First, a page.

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Comanche woman [Hardcover]

Joan Johnston

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First Sentence
THE COMANCHE'S EYES NARROWED IN SPECULATION when he discovered the naked man and woman in the pond where he planned to water his pony. Read the first page
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Most Helpful Customer Reviews on (beta) 4.2 out of 5 stars  40 reviews
21 of 22 people found the following review helpful
4.0 out of 5 stars A action-packed, sensual continuation of an exciting series. 27 April 2000
By "car6146614" - Published on
Bayleigh "Bay" Stewart is the sensitive middle daughter of Rip Stewart. She can't shoot or fight like either of her sisters, but she can balance the books and be a right-hand to her elder sister, Sloan, who will inherit the plantation upon his death. When Bay is captured by the Comanche, it is Long Quiet, a half-breed who's had feelings for her ever since he saw her back East, who finds her. He saves the life of a Comanche chief who has enslaved her and is invited to his village. Bay has been with the Comanches for three years, and in that time she has become strong, but she still dreams of her dream man, Jonas. But it's not Jonas who strikes a fire in her blood. Bay is given to Long Quiet as a gift and she is fearful at first, but under his gentle hand, she opens her heart to him. When someone tries to kill her, they escape, and though their feelings for each other are plain, there is one problem: he wants to stay in Comancheria; Bay wants to go back home. With a heavy heart, Bay goes home, only to discover that her father is in financial trouble and it's up to her to fix it, by marrying Jonas. There is one complication, though: she's pregnant. Long Quiet comes back into her life and agrees to marry her (Rip's shotgun was a great motivator), but he believes the only reason she wanted him was because he was rich, and the story continues to unfold. I like the way the author revealed the layers of Bay's acquired strength and delved into the relationship with her father and elder sister. The way she managed to show Long Quiet's "uncivilized" Comanche side was interesting, too. She also had me guessing as to how she'd resolve the conflict between Bay and Long Quiet. This was my favorite book in the series.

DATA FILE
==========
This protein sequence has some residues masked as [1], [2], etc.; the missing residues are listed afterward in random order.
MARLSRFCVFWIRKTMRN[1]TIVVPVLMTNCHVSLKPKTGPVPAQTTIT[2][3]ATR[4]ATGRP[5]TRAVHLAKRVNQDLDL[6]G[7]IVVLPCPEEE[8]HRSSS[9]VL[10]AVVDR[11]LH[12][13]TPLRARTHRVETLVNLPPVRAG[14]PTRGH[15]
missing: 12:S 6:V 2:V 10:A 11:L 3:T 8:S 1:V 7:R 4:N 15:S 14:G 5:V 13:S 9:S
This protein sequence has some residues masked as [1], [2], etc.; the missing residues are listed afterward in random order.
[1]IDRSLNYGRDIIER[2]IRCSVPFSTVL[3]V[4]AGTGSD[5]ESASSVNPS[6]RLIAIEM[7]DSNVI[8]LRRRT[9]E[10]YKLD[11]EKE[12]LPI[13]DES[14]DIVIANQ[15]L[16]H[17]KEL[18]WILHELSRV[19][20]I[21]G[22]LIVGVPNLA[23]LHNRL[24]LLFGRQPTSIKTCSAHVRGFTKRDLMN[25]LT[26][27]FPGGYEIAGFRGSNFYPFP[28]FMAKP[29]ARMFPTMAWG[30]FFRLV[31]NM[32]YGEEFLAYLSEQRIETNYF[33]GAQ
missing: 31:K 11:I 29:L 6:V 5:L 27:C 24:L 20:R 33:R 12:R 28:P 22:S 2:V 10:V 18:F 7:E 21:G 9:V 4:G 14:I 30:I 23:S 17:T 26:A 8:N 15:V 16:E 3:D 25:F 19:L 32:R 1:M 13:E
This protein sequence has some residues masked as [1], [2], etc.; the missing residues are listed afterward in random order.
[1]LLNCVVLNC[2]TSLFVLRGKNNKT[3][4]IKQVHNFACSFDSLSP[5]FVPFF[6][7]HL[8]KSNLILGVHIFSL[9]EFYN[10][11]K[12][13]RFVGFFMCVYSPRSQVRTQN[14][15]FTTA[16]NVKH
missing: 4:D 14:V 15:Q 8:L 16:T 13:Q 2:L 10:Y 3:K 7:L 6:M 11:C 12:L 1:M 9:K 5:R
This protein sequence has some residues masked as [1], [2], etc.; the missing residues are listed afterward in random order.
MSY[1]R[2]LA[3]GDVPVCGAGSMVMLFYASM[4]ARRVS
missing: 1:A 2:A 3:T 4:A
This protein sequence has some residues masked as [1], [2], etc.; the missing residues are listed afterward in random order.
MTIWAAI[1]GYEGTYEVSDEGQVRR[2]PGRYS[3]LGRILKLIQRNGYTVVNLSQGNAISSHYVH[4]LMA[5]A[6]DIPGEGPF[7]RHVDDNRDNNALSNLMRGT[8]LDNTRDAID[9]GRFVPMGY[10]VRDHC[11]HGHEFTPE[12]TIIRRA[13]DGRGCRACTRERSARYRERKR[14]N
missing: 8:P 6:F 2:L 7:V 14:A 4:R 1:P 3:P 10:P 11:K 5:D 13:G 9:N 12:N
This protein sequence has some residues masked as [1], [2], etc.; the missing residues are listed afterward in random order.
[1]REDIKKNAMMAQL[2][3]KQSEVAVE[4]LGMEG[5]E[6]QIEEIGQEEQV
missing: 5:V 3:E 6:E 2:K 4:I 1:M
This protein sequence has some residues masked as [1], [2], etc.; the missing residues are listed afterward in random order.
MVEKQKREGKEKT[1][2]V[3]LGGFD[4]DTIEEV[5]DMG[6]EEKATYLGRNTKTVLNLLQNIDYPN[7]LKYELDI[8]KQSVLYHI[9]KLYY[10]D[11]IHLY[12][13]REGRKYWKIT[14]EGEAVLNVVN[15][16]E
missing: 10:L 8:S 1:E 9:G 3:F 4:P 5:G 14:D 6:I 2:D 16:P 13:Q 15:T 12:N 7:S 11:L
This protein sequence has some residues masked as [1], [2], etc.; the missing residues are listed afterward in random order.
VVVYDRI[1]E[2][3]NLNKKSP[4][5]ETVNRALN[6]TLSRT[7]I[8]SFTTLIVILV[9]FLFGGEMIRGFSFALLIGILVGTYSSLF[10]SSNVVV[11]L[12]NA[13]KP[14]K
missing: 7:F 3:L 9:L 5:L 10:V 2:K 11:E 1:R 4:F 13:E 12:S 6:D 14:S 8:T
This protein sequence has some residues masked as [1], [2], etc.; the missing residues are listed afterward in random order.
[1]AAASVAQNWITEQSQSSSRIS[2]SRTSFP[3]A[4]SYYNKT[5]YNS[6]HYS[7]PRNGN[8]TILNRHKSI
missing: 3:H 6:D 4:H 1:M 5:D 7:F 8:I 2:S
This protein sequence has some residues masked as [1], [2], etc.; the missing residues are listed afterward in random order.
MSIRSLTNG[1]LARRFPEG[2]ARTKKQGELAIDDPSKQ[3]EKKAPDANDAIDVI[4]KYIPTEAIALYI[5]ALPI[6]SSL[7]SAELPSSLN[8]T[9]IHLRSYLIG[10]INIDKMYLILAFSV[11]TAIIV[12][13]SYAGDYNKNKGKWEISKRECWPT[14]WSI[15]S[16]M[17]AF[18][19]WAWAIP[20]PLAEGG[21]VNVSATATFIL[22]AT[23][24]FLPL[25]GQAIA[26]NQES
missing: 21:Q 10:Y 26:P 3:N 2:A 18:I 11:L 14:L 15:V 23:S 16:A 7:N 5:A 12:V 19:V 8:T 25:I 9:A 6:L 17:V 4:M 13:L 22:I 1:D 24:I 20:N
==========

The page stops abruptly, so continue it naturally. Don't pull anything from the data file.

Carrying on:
7 of 8 people found the following review helpful
5.0 out of 5 stars A Review of Comanche Woman 9 Sep 2003
By Robin Wilson - Published on
Format:Mass Market Paperback|Verified Purchase
After reading several bad reviews of Comanche Woman by Joan Johnston, I felt compelled to contradict them. It is the second book in her Sisters of the Lone Star series, the first being Frontier Woman, the third being Texas Woman. I enjoyed Comanche Woman from beginning to end.
Comanche Woman continues the story of the second Stewart sister, Bayleigh, who is abducted by an Indian at the end of Frontier Woman. In that novel, she is a meek, quiet young woman who is often overlooked by her overbearing father and when compared to her forceful older and younger sisters. The reader is left wondering how gentle Bayleigh will survive her capture and endure her subsequent life with the Comanche.
Joan Johnston is known for creating vivid characters and thoughtful introspection. She certainly does not disappoint in her character development of Bayleigh Stewart, who is called Shadow by her Comanche captors. Shadow has learned to put aside all that she has known as the wealthy daughter of a plantation owner in order to survive her harsh new life as a slave to Many Horses.